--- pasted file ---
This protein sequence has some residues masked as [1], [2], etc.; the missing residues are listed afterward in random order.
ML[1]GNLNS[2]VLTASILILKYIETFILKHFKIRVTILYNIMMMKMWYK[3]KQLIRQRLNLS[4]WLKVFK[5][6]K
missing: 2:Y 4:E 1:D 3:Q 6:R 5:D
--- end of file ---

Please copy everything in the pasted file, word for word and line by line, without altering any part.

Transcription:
This protein sequence has some residues masked as [1], [2], etc.; the missing residues are listed afterward in random order.
ML[1]GNLNS[2]VLTASILILKYIETFILKHFKIRVTILYNIMMMKMWYK[3]KQLIRQRLNLS[4]WLKVFK[5][6]K
missing: 2:Y 4:E 1:D 3:Q 6:R 5:D